Monthly Archives: September 2013

…whisky is not only Scotland anymore.

Single Malt Whisky traditionally made in different parts of Scotland has been a long running success story. Some distilleries go back over 200 years and keeps their legacy alive into the present. The basic ingredients are pretty simple, malted barley distilled in a pot still and aged in oak casks for at least three years. Since this is not something inherently unique to Scotland, recently there has been a surge in whisky production from other countries.

The making of distilled spirits has been know and practiced in Sweden since the 15th century, mostly consisting of what we call “brännvin” which is a simple spirit made of starch from potatoes and often flavoured by local spices and plants. In Swedish culture Brännvin is strongly associated with weekend binge drinking and certain seasonal feasts connected to the agrarian society of old. However, modernity brings new customs and traditions from abroad changes the game. Sweden has not been as uniformly susceptible to the lure of Scottish single malt whisky as for example Japan, but the interest is nevertheless substantial. During the last few years a change in the manufacture of spirits has been evident in Sweden, and several whisky destilleries has seen the light of day.

The most accomplished of those are the Mackmyra distillery. . A well thought through commercial distillery with enough financial clout to be able to live through the necessary lean years before actually putting a product out on the market. The period leading up to this has been filled with experiments. Different types of barley and maturation. Different varieties of oak and treatments of the same. Combinations of raw materials, storage and finishing. The combinations are in effect limitless. While evaluating the process Mackmyra released a series of limited edition preliminaries called “Preludium”. Through this the enthusiast could follow the birth of a new single malt whisky. The series is by now pretty rare and bottles sell at high prices. One of the final results of all these trials is a first edition of a unique Swedish single malt whisky sold as Mackmyra the first edition.

Mackmyra

Quite talked about by whisky enthusiasts it´s taste profile is still pretty far from what you usually get in a traditional single malt. It´s not smoky at all and more similar to the elegant types of Scottish single malt, with prominent citrus notes. In my opinion a fairly nice whisky which can be enjoyed even by those who normally don´t like single malts.
In addition to this basic malt Mackmyra has also released two other series of limited editions. The more avaliable one is calles the Special series and here they play around with interesting combinations of their two basic recipes (elegant or smoky), and different types of barrels. Barrels previously used for storing sherry, bourbon, sauternes, fruit wines and even coffee has been used. Some of these really interesting and some slightly strange. The other limited series is more exclusive and consists of bottlings of whisky from special barrels that the Mackmyra master blender has found to be of specially high quiality or with a unique taste. These are called “Moment” and presently there exists 13 different types, with only about 1500 bottles of each. Usually they disappear from the stores pretty fast, snapped up either by collectors or by those speculating in being able to sell them at much higher prices later. If the market for “Preludium”-bottles is anything to go by they just might be right. Personally, I´ve managed to get hold of one or two bottles of quite a few of the different Mackmyra offerings, however not for speculation purposes but for drinking.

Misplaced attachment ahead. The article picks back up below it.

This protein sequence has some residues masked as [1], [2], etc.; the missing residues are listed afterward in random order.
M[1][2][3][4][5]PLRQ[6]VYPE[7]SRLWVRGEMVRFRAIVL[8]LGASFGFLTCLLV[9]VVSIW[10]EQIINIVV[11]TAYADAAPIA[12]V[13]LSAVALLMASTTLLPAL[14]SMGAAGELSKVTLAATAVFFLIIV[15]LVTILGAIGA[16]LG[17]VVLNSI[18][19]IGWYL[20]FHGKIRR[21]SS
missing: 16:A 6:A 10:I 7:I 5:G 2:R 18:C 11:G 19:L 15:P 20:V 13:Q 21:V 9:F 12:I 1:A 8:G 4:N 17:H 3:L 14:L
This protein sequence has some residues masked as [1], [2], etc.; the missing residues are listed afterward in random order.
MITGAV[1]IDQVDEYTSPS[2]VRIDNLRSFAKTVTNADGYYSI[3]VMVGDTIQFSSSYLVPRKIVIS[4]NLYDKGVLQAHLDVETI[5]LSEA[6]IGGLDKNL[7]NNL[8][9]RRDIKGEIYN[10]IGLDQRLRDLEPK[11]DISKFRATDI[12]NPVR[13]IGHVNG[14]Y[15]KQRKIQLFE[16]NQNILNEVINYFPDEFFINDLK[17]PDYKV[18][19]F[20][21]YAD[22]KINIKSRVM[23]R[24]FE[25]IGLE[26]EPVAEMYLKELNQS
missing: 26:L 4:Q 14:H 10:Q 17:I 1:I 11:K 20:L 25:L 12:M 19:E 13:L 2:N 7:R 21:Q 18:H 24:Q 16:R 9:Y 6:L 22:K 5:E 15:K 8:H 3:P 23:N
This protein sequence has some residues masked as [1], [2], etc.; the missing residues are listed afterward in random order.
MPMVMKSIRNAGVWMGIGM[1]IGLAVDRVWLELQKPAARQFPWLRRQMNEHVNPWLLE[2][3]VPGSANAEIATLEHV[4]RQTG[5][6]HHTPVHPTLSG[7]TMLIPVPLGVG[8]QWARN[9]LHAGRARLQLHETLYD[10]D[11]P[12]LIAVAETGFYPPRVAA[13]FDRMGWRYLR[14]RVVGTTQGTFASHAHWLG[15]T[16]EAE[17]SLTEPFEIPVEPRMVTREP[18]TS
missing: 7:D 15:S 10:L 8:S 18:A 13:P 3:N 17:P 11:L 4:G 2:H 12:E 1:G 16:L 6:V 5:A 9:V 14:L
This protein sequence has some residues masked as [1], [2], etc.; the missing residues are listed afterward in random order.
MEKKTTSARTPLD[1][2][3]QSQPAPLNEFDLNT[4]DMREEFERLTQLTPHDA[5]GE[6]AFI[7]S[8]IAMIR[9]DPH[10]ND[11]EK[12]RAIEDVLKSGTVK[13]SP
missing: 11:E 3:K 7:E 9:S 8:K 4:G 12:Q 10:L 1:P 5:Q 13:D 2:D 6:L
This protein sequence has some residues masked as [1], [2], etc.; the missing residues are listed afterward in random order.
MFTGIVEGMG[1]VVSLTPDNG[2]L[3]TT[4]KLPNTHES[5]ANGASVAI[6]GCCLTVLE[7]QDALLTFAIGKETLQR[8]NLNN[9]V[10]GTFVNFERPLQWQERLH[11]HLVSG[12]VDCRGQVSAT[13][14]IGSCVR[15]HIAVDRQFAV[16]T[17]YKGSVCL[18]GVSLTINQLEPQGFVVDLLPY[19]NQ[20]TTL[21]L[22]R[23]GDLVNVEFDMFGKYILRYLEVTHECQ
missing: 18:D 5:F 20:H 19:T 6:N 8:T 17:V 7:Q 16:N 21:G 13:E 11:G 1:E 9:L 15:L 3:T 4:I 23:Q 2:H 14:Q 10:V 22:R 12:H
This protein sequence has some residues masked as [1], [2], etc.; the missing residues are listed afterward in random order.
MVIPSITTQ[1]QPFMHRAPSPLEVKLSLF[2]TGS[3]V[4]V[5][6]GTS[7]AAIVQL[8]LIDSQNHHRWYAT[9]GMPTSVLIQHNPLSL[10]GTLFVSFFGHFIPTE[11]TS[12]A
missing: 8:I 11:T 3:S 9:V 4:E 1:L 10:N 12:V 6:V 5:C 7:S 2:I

Mackmyra is beyond any doubt the most successful of the Swedish whisky distilleries, and the guys behind it has shown quite a flair for marketing and creating customer expectations. The exclusiveness factor of the different special editions does also help to create a certain mystique, especially around the beautifully packed “Moment” series. A lot of effort seems to have ben put into designing the bottle, which is probably not a bad idea. The success of Absolut Vodka hasn´t escaped anybody in the business.

Mackmyra moment

There are also other manufacturers of whisky in Sweden, some of which have made their first efforts available in the store. One is Wannborga distillery on the island Öland off the Swedish east coast. Besides whisky they are also making vodka, gin and their own take on things like calvados and grappa. I´ve tasted what I believe is the first bottling of their whisky and frankly found it to be something of a disappointment. Not much character there, mostly just tasting of alcohol. Still, nice to have tried it.